Revisiting a Neighbour

Kim Kutner used to be a neighbour. A very pleasant neighbour she was. I am lucky to have some of her bookwork. I have discovered that she has since branched out to work in fabric. Some of her art is viewable at Kim's Suitcase and in a Flicker stream.

I still treasure a tiny book Rachel Wholebloom's Coming of Spring (1995) It is hand lettered and stitched. It's a gem.

I am particularly fond of a particular page because of where the narrative focalization chooses to rest its gaze. It's a unique perspective, there for just a moment, and the page turns and the story moves on and we are never to dwell upon "Rachel's middle hair parting". The image is exquisite because the reader is also parting with this instant of the story as the page turns.
[Rachel is in a video store. You, gentle reader, may remember those.]

She chose something she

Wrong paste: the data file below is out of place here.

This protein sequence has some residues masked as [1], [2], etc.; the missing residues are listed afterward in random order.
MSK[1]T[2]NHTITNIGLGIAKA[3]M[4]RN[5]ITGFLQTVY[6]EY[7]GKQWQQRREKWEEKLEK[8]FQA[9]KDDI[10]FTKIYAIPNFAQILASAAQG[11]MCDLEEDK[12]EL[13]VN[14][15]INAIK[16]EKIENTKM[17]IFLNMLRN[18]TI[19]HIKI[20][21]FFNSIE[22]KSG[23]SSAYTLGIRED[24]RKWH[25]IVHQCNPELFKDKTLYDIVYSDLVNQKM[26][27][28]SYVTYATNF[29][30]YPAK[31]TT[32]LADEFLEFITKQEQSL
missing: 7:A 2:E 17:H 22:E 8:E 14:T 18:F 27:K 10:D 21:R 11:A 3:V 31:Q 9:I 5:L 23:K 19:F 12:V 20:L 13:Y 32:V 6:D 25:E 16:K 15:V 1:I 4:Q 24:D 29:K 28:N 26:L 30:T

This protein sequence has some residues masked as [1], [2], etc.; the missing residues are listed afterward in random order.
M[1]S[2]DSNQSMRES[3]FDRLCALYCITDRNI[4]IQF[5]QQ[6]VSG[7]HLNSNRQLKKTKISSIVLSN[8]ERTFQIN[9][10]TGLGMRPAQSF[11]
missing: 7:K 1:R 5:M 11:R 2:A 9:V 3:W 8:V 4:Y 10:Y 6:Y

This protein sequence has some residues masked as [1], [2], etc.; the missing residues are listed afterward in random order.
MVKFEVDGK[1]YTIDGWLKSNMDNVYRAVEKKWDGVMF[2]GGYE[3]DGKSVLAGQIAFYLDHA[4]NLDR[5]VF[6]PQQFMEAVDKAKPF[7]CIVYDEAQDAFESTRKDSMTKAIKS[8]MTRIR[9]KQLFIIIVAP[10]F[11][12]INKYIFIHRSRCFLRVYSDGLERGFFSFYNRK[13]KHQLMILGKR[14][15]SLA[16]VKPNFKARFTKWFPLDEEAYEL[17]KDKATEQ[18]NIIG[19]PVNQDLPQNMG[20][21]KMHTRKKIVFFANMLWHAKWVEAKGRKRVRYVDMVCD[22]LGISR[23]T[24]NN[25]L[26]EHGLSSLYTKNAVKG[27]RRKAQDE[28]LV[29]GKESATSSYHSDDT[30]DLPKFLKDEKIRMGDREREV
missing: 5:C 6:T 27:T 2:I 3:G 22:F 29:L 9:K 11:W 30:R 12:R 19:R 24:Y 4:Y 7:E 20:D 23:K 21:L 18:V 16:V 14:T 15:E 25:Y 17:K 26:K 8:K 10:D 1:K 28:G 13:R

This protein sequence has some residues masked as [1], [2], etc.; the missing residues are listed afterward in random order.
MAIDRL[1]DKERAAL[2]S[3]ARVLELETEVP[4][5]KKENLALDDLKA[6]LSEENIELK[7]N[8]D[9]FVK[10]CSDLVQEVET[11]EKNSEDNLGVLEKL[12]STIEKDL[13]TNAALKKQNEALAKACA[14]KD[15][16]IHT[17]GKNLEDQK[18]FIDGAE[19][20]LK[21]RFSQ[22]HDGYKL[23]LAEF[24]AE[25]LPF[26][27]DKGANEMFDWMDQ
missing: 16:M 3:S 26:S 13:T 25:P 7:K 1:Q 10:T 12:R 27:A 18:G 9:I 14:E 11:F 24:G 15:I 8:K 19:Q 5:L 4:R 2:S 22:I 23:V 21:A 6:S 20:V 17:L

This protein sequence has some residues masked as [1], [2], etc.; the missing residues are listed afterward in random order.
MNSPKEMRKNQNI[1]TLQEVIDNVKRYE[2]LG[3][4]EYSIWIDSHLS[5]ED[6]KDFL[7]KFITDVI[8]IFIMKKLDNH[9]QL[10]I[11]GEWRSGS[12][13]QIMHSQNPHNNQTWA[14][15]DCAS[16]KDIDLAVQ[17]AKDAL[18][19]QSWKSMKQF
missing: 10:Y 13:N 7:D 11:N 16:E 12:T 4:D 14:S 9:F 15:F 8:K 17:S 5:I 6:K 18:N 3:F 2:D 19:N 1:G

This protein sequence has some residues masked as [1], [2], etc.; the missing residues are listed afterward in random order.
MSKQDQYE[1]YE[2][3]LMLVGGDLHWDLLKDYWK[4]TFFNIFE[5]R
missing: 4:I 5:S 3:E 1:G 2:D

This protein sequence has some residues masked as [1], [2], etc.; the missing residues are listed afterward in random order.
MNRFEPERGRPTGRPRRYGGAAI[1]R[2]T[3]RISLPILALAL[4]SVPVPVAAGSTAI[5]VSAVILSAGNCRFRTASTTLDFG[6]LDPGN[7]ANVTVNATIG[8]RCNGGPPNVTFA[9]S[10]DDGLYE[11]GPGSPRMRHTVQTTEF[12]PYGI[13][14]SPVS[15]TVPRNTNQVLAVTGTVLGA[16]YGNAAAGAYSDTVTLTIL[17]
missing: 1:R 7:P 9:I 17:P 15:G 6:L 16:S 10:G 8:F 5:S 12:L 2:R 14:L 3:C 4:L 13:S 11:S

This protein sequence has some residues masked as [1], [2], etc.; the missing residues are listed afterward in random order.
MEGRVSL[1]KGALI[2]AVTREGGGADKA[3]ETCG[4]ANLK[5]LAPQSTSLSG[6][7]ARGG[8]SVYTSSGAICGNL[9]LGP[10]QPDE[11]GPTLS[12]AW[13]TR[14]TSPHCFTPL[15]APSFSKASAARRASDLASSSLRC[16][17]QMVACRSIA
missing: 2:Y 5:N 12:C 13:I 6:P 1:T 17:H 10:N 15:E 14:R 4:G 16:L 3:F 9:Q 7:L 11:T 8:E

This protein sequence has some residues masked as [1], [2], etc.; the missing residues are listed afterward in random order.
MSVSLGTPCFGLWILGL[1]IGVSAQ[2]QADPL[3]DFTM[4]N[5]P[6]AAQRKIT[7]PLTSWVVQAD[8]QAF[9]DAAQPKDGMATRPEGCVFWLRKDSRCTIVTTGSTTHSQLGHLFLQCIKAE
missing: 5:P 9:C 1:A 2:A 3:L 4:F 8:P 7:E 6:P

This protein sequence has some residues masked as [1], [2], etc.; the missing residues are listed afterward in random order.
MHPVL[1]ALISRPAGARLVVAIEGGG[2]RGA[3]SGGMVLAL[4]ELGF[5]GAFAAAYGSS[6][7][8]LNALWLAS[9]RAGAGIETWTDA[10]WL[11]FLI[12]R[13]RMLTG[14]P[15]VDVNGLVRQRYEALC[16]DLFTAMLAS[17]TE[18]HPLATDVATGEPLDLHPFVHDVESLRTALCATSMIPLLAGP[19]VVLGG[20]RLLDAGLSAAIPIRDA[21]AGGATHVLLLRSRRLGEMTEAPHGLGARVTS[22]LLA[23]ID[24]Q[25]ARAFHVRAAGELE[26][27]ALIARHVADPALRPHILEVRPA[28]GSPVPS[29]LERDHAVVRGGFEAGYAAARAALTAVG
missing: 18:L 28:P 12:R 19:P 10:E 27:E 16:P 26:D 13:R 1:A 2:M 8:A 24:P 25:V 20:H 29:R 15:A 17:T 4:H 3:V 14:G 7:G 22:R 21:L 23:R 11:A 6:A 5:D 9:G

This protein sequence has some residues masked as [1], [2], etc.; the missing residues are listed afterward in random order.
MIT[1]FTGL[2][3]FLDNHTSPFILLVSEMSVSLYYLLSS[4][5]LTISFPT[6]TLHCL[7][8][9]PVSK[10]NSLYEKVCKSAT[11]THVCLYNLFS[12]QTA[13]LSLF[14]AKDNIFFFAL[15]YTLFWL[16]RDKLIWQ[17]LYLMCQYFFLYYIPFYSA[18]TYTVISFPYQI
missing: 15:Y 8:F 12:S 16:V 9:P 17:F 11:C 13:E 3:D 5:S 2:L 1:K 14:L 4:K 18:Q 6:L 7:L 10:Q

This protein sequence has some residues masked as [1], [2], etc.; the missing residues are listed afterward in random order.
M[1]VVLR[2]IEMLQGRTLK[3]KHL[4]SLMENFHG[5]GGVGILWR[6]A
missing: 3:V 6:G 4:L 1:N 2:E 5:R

had heard about, something
that looked familiar, something
advertised in an old newspaper
she had been rereading. She
took the video to the counter.
The clerk a man in his mid-
forties, smiled a gold toothy
smile as his eyes fell on
top of Rachel's middle hair
There is something iconoclastic about this little book. Although there are illustrations, none depict our protagonist. We are left to imagine her. All through telling details are told and tiny pictures are shown: the rubber boots, the city bus ride, the toast, the video cassette, and of course the buds beginning to open. Like the coming of spring an image forms of Rachel Wholebloom.

I, in holding the book, remember a good neighbour and wish her well wherever she may now be — somewhere where springtime comes cutting a pretty caper.

And so for day 1437

Lucent Lunacies

At the heart of stasis is repetition. À l'image-temps.

A poem should be motionless in time
As the moon climbs


A poem should be motionless in time
As the moon climbs
This is what having seen the loop of planes crashing into skyscrapers has revealed again — there is a standing still in the jetztzeit. For us, finding Benjamin's notion in the repeated lines Archibald MacLeish's Ars Poetica.